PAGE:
Over a decade ago, Nicholas Merrill received a National Security Letter from the FBI asking him to turn over a customer’s data. Merrill, who owned a company called Calyx Internet Access, refused to give it up. Instead, he fought a national security gag order for 11 years.

After winning a suit against FBI Director James Comey and Attorney General Loretta Lynch, Merrill can now speak about that Bush-era NSL. These letters function similarly to subpoenas, and the FBI sends them to compel companies to turn over information when there’s a national security-related investigation. The difference is that unlike subpoenas, recipients are not allowed to disclose that they’ve received a letter. The FBI regularly sends these letters to major tech companies like Google and Microsoft to get user data.

We still don’t know whose information the FBI wanted from Merrill; he is keeping the target of the NSL a secret to protect their privacy. Whoever it was, the national security threat clearly wasn’t pressing—the FBI withdrew the letter as Merrill fought his case.

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What was pressing was keeping Merrill quiet. What Merrill has to say now is more disturbing than it would’ve been in 2004. Since then we’ve discovered over and over that government agencies really lean into the most generous interpretations of their boundaries when it comes to collecting data on citizens. Merrill wants to highlight that the FBI uses NSLs to conduct intrusive surveillance without a warrant, and without probable cause—and then it uses a gag order to silence the people and companies asked to turn over sensitive data.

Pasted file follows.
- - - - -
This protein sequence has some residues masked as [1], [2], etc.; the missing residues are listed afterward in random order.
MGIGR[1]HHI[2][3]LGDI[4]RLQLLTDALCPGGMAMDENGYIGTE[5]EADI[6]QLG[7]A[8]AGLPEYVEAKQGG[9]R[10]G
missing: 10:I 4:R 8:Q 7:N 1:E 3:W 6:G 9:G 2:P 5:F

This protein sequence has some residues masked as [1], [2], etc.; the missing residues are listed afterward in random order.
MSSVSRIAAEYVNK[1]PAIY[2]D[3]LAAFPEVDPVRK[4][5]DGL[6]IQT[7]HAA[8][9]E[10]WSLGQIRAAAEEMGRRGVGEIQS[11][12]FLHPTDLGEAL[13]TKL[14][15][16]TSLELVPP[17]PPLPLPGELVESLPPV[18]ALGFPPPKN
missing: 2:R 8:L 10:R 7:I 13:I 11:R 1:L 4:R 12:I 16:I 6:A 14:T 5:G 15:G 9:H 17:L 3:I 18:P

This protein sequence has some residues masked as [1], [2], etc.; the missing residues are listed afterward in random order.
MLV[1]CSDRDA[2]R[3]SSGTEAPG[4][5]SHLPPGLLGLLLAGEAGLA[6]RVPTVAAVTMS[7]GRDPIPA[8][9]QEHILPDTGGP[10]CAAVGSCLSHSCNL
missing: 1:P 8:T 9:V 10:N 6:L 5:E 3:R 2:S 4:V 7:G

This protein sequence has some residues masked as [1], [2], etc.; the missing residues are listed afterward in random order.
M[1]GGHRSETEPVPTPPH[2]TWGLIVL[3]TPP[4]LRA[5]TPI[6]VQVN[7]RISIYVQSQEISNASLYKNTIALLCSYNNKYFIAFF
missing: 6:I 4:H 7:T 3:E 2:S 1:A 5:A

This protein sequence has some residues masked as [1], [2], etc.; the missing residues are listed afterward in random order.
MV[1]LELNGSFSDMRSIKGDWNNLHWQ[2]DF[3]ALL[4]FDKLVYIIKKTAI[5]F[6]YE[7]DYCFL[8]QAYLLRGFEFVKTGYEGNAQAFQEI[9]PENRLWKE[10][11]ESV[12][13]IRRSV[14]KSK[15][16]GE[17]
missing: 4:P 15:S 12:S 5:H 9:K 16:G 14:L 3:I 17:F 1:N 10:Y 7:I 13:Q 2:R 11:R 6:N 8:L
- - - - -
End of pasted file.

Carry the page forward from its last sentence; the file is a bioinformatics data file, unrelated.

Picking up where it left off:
The FBI wanted the phone number, billing information, shipping records, and a host of other personal data on Merrill’s target. Merrill stressed that the FBI made it clear that cell-site location information was included in its request for “radius logs.”

“The FBI believes it has the authority to do that, just by issuing an NSL letter,” Merrill said in a teleconference.

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Federal district judge Victor Marrero called the FBI’s position on its gag order “overly broad,” pointing out that much of the NSL information that the government tried to keep secret was already publicly available.

Merrill is the first person to successfully fully lift this kind of gag order, and while he’s not telling us anything particularly surprising about how sweeping the FBI’s data requests are, it is frightening that it took him over a decade to legally say it. Just remember: There are an unknown number of NSLs out there.

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